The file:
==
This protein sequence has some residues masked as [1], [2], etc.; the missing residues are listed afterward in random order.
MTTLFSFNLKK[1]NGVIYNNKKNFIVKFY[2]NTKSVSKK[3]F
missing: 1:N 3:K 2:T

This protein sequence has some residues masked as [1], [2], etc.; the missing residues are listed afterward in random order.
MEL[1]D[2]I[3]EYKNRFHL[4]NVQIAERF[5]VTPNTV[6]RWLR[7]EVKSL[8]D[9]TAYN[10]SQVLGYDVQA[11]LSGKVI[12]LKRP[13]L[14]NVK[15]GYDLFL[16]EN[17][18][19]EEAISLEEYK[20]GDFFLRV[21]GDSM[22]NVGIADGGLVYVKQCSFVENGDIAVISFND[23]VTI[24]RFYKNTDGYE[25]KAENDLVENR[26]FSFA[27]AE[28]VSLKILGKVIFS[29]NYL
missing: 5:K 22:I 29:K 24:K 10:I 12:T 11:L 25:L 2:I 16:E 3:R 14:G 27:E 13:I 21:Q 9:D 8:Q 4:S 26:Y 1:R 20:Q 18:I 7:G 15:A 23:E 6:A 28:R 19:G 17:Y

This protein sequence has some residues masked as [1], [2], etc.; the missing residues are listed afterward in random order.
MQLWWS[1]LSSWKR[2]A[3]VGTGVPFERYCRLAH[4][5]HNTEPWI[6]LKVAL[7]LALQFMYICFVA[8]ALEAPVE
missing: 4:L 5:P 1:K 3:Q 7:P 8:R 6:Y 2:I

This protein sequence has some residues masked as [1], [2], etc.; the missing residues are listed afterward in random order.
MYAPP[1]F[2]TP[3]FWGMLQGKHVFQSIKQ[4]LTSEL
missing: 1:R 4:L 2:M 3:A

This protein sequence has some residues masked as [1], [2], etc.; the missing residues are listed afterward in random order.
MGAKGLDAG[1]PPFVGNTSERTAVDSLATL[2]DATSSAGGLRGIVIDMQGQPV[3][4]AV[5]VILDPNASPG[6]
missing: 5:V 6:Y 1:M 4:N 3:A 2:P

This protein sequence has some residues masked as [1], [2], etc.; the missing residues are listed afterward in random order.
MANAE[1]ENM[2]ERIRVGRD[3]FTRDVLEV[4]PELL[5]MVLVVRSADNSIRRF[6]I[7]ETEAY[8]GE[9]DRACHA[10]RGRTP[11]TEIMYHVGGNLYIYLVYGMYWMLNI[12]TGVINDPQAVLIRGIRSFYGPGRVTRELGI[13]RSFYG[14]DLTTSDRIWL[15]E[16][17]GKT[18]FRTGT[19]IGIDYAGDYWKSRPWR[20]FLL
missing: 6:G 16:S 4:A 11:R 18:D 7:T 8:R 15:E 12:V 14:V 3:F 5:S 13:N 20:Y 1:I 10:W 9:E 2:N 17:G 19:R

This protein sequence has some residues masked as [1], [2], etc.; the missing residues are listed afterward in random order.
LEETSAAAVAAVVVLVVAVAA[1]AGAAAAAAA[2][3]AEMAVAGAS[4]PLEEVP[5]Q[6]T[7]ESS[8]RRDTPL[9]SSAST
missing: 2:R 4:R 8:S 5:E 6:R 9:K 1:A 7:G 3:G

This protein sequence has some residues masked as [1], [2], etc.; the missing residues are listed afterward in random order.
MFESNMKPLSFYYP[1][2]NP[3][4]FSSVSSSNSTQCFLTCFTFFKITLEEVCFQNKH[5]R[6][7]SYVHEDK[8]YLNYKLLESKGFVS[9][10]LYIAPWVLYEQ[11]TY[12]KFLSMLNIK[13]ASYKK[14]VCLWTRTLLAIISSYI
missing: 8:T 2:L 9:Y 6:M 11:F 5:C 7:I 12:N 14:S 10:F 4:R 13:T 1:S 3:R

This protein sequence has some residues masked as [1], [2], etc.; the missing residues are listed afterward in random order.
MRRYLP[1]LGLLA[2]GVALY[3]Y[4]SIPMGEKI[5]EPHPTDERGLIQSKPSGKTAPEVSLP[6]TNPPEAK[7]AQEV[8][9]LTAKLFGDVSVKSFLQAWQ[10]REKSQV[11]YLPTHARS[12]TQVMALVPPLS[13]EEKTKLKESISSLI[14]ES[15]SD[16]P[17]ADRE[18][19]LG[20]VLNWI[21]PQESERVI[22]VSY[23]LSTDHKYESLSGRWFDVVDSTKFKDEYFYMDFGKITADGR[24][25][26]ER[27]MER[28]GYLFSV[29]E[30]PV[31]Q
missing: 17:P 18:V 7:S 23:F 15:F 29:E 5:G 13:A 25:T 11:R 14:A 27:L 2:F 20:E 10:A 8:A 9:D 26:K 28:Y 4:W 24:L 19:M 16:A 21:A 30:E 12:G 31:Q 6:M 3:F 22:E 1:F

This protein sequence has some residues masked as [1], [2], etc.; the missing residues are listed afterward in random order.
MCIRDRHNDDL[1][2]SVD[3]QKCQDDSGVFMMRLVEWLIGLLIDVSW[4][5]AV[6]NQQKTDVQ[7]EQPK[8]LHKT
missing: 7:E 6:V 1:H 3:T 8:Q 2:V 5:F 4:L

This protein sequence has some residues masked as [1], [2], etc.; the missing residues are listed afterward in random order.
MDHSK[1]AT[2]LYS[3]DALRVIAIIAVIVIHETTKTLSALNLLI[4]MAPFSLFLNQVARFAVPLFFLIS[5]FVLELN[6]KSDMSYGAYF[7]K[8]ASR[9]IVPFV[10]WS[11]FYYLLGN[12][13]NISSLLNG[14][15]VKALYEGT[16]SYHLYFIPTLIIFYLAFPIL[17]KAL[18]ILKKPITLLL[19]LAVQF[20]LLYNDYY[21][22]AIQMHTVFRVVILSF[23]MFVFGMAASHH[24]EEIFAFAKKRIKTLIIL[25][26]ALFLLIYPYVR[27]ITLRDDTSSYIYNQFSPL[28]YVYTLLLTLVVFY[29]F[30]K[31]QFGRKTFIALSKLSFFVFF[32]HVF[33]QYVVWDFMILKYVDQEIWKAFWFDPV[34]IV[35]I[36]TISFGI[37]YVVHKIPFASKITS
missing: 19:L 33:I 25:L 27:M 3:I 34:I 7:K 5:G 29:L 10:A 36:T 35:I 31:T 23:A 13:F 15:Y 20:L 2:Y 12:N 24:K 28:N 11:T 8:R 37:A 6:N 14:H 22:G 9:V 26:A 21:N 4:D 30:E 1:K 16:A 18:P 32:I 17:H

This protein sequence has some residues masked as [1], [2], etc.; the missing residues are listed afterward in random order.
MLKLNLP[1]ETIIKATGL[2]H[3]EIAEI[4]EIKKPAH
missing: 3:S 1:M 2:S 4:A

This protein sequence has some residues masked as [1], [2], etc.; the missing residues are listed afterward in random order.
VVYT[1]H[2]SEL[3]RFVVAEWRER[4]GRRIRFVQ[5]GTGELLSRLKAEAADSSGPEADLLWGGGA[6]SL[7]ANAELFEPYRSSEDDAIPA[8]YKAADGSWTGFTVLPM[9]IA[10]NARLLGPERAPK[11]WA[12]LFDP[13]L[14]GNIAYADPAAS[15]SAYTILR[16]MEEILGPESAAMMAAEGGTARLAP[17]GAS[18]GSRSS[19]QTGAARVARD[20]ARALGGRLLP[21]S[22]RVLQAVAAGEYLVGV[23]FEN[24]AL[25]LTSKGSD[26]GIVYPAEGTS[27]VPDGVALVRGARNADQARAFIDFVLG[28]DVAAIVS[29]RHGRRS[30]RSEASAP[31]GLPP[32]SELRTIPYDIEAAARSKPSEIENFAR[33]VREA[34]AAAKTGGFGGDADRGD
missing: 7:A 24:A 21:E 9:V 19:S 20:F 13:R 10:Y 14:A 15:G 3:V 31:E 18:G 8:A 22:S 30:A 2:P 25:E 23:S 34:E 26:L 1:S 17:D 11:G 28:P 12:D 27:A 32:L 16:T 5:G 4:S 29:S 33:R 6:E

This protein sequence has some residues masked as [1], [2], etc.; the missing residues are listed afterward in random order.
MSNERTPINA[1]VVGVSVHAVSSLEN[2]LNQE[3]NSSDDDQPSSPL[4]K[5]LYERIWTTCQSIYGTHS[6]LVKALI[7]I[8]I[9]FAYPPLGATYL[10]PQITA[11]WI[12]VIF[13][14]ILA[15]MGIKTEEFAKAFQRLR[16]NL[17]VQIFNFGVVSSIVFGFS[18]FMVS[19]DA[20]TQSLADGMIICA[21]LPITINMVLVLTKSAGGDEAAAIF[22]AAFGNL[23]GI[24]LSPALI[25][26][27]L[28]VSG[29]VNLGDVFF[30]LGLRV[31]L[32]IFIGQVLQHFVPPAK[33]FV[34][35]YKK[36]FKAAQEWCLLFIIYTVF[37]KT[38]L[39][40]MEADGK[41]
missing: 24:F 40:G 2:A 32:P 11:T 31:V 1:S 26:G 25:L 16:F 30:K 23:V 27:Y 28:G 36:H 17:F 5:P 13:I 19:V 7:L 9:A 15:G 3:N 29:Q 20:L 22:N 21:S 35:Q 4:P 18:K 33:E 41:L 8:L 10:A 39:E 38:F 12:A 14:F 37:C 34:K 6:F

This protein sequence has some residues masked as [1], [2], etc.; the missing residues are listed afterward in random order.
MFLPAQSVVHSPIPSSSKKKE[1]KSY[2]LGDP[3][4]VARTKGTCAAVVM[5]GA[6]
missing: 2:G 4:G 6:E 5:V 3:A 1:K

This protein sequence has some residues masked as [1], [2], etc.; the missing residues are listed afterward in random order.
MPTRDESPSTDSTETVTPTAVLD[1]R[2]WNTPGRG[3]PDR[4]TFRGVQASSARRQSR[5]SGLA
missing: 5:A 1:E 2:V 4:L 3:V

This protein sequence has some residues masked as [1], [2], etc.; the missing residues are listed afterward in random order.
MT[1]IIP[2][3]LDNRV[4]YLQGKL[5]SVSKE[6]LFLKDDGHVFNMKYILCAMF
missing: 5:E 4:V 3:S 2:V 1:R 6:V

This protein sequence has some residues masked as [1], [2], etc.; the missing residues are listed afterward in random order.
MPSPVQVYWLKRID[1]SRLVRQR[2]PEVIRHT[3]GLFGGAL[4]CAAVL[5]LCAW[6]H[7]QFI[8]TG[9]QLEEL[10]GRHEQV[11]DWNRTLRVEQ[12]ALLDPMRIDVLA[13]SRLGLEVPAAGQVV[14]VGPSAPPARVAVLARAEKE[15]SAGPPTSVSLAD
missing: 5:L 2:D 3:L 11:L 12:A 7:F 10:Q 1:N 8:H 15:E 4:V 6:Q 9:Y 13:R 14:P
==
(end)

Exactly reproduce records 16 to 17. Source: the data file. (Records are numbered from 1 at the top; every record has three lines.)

This protein sequence has some residues masked as [1], [2], etc.; the missing residues are listed afterward in random order.
MPTRDESPSTDSTETVTPTAVLD[1]R[2]WNTPGRG[3]PDR[4]TFRGVQASSARRQSR[5]SGLA
missing: 5:A 1:E 2:V 4:L 3:V

This protein sequence has some residues masked as [1], [2], etc.; the missing residues are listed afterward in random order.
MT[1]IIP[2][3]LDNRV[4]YLQGKL[5]SVSKE[6]LFLKDDGHVFNMKYILCAMF
missing: 5:E 4:V 3:S 2:V 1:R 6:V